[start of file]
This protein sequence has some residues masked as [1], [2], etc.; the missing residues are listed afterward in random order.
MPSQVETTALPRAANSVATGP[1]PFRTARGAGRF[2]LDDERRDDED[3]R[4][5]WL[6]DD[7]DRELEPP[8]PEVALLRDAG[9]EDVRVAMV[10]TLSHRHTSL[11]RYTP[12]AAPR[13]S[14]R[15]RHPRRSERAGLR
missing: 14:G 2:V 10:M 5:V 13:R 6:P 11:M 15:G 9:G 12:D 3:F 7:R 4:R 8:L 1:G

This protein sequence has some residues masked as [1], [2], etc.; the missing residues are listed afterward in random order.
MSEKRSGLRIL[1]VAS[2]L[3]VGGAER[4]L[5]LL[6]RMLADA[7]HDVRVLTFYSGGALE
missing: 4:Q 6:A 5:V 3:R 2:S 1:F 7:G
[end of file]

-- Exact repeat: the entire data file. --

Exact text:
This protein sequence has some residues masked as [1], [2], etc.; the missing residues are listed afterward in random order.
MPSQVETTALPRAANSVATGP[1]PFRTARGAGRF[2]LDDERRDDED[3]R[4][5]WL[6]DD[7]DRELEPP[8]PEVALLRDAG[9]EDVRVAMV[10]TLSHRHTSL[11]RYTP[12]AAPR[13]S[14]R[15]RHPRRSERAGLR
missing: 14:G 2:V 10:M 5:V 13:R 6:P 11:M 15:G 9:G 12:D 3:F 7:R 4:R 8:L 1:G

This protein sequence has some residues masked as [1], [2], etc.; the missing residues are listed afterward in random order.
MSEKRSGLRIL[1]VAS[2]L[3]VGGAER[4]L[5]LL[6]RMLADA[7]HDVRVLTFYSGGALE
missing: 4:Q 6:A 5:V 3:R 2:S 1:F 7:G